21 August 2011

"He said to them, 'But who do you say that I am?' Simon Peter answered, 'You are the Messiah, the Son of the living God.'" (vv. 15-16)


Jesus was causing quite a stir. People were talking about him and he wanted to know what they were saying. So he asked his followers in Caesarea Philippi, in the far north of Israel, two days' walk from the Sea of Galilee. They reported the general reaction, which tells us a great deal about what Jesus wasn't like: not 'gentle Jesus, meek and mild', but similar to one of the fearless prophets who challenged the rulers about injustice, hypocrisy and corruption. Simon Peter then acted as the spokesperson for the group and announced that they believed Jesus was more than a prophet; he was God's long-awaited messiah (the anointed king).

In Jesus' day (and now) many Jews believed that God would send the messiah to liberate Israel and to bring justice and peace to the world. What this person would be like and when he would come was the subject of much debate and considerable disagreement. Many expected a military figure that would defeat Israel's enemies, whilst others believed he would be a spiritual leader who would purge the temple in Jerusalem. Whoever he was, he would fulfil the prophecies of the Hebrew Bible (ie the Old Testament) and establish God's rule.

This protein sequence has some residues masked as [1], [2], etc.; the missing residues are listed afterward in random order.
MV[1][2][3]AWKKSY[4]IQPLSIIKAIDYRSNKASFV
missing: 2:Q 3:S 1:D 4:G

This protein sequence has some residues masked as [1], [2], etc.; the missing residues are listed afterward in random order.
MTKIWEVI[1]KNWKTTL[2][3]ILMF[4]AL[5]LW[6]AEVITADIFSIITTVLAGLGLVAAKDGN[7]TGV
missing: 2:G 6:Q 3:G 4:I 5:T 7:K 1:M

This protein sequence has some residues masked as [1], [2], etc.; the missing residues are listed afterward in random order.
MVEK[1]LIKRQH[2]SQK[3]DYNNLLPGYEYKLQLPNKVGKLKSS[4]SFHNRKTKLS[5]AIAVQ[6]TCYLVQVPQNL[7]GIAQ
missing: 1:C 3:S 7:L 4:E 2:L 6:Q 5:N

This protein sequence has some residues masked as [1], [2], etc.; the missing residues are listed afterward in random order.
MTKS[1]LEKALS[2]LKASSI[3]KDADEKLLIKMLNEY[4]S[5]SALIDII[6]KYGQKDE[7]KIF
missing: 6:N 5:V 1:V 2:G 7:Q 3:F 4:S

Simon Peter declared that Jesus was the one they had been waiting for, and Jesus responded by naming him 'Peter', which means 'rock' or 'stone'. Jesus will build a new community, starting with Peter and including all who believe with him that Jesus is God's messiah. The radical nature of Jesus' messiahship was something Peter and the other disciples learned only later.

To Ponder

If Jesus were to say to you, "Who do you say I am?", how would you respond?

Why do you think Jesus began his new community with Peter? To what extent was he a good choice?

In the first century there were several would-be messiahs who came and went. How can we know whose message and leadership to trust today?

Bible notes author: The Revd Caroline Ainger

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